Marc M. Hirschmann

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Hydrous melting driven by changes in H2O storage capacity may occur in a variety of settings in the mantle, including in oceanic basalt sources and in deeper regions above and below the transition zone. The 50–200 ppm H2O in the upper mantle likely derives from a blend of sources that may include residues of hydrous partial melting, either in the deep(More)
melting. This too can be demonstrated both by MELTS calculations We present a rigorous calculation of the isobaric entropy (S) change and by calculations in simple model systems. Productivities for of the melting reaction for peridotite (∂S/∂F ) P , where F is the systems enriched in incompatible components are systematically melt fraction. Calculations at(More)
[1] We present new experimentally determined trace element partition coefficients for nine garnet/melt and two clinopyroxene/melt pairs at 2.9–3.1 GPa and 1325 –1390 C, applicable to anhydrous partial melting of MORB-like eclogite in the upper mantle. Phase compositions are similar to those documented in partial melting experiments of eclogite at these(More)
The abrupt warming that took place in the late Paleocene Epoch (55 Ma) is one of the most pronounced, transient (<105 yr) climatic events in the geologic record (e.g., Zachos et al., 1993). Known as the late Paleocene thermal maximum (LPTM), this event was associated with dramatic changes in the Earth’s oceans, climate, and biosphere. High-latitude(More)
Composition, mean pressure, mean melt fraction, and crustal thickINTRODUCTION ness of model mid-ocean ridge basalts (MORBs) are calculated Comparison of observed basalt compositions with the using MELTS. Polybaric, isentropic batch and fractional melts predictions of polybaric mantle melting models places from ranges in source composition, potential(More)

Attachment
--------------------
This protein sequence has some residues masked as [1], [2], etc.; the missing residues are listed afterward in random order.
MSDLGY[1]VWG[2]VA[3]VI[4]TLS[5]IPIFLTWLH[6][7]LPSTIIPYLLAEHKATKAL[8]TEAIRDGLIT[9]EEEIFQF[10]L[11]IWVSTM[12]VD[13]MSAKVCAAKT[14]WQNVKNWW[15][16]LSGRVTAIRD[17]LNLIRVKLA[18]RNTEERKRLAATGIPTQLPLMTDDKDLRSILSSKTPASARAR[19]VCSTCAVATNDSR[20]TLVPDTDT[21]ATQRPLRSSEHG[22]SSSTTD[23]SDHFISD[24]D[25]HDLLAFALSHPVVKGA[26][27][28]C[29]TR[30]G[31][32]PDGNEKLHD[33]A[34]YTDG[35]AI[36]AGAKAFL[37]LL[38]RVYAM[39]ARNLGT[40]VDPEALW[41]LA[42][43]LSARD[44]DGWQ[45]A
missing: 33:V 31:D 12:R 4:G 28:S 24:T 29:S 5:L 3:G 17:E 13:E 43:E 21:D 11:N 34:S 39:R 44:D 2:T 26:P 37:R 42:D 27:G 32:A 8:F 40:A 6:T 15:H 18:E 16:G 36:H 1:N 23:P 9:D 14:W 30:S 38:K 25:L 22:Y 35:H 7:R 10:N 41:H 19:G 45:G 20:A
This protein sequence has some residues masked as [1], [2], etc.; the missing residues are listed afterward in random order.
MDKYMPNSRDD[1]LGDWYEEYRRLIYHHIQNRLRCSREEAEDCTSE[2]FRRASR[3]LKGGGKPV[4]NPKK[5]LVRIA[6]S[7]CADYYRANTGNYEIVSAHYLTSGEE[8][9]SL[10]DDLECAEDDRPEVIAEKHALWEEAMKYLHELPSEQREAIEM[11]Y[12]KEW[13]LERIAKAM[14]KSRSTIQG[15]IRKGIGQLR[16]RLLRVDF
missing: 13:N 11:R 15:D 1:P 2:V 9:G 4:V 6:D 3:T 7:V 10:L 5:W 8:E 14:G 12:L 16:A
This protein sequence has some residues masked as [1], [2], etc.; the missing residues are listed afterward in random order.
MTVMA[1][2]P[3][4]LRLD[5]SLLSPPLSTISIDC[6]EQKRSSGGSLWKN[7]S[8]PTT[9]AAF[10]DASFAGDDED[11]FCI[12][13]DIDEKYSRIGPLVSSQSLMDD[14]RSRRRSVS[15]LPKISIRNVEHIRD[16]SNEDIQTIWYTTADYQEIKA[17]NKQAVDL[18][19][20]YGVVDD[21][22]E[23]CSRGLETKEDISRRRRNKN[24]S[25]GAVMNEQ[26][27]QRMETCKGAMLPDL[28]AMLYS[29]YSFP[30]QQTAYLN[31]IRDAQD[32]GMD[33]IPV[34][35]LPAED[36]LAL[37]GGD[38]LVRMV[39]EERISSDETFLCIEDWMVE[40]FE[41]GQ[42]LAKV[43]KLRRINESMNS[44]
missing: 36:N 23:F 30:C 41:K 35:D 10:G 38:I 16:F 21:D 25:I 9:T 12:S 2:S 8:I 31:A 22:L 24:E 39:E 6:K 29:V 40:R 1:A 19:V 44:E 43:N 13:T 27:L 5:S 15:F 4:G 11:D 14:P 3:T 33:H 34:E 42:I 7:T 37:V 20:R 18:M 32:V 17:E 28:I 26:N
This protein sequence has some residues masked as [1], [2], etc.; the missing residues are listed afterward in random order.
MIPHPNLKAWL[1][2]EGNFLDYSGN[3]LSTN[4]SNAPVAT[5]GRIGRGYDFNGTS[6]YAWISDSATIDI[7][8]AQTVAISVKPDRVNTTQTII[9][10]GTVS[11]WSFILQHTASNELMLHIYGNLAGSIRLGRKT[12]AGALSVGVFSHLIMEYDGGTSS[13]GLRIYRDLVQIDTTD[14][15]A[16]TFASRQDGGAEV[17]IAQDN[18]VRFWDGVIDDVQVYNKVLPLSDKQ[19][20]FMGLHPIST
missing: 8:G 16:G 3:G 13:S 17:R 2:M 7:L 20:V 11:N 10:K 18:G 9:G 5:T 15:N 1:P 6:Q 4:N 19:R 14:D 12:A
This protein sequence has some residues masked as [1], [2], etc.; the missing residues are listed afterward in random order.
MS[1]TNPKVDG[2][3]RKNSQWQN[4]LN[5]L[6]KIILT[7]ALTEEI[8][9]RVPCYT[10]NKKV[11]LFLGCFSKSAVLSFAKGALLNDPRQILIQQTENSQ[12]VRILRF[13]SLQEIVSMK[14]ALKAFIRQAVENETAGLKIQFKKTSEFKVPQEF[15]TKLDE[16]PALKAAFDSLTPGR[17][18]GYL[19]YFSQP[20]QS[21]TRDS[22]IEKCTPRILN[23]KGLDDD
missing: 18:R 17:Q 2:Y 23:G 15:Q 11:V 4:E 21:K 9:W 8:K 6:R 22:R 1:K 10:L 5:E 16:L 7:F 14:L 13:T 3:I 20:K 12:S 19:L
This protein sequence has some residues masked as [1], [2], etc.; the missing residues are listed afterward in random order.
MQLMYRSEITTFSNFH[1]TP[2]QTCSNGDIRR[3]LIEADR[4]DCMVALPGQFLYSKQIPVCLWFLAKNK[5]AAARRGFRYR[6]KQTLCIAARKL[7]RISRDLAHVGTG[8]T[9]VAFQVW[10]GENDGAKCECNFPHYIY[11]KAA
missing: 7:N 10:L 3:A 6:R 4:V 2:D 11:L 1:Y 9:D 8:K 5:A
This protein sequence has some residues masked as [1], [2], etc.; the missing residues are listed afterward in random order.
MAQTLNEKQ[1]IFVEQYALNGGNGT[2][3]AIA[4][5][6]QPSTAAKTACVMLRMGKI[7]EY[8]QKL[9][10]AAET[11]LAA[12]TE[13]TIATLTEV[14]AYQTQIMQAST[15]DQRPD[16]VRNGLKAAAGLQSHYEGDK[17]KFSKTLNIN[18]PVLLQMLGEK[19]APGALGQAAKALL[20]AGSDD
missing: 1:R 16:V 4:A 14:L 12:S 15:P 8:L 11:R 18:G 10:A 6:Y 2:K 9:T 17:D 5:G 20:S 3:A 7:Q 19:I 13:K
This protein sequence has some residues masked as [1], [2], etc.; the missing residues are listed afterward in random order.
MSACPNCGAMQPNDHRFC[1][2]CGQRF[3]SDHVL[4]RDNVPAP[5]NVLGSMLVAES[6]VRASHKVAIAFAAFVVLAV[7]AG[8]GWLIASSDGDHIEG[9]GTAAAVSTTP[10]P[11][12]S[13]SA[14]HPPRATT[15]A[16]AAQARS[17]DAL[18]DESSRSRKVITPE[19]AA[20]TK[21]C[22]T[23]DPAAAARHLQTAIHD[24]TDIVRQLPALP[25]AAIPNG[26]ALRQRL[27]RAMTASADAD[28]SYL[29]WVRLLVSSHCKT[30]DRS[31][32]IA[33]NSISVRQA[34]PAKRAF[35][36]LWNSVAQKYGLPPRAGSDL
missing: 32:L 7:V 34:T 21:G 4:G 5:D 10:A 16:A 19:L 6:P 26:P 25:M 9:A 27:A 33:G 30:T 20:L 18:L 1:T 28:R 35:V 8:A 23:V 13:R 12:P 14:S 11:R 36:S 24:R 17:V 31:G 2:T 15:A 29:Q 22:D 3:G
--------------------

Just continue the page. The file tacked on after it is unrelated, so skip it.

Thermodynamic calculation of partial melting of peridotite using of the results of calculations of peridotite melting using MELTS, there are a number of shortcomings to application of this thermothe MELTS algorithm has the potential to aid understanding of a wide range of problems related to mantle melting. We review the dynamic model to calculations of(More)
The onset of partial melting beneath mid-ocean ridges governs the cycling of highly incompatible elements from the mantle to the crust, the flux of key volatiles (such as CO2, He and Ar) and the rheological properties of the upper mantle. Geophysical observations indicate that melting beneath ridges begins at depths approaching 300 km, but the cause of this(More)
Many oceanic-island basalts (OIBs) with isotopic signatures of recycled crustal components are silica poor and strongly nepheline (ne) normative and therefore unlike the silicic liquids generated from partial melting of recycled mid-oceanic-ridge basalt (MORB). High-pressure partial-melting experiments on a garnet pyroxenite (MIX1G) at 2.0 and 2.5 GPa(More)
The upper mantle is widely considered to be heterogeneous, possibly comprising a “marble-cake” mixture of heterogeneous domains in a relatively well-mixed matrix. The extent to which such domains are capable of producing and expelling melts with characteristic geochemical signatures upon partial melting, rather than equilibrating diffusively with(More)
A fundamental question regarding the dynamics of mantle convection is whether some intraplate volcanic centers, known as “hotspots,” are the surface manifestations of hot, narrow, thermally driven upwellings, or plumes, rising from the lower mantle. Shown here is a global negative correlation between the thickness of the mantle transition zone (near 410–660(More)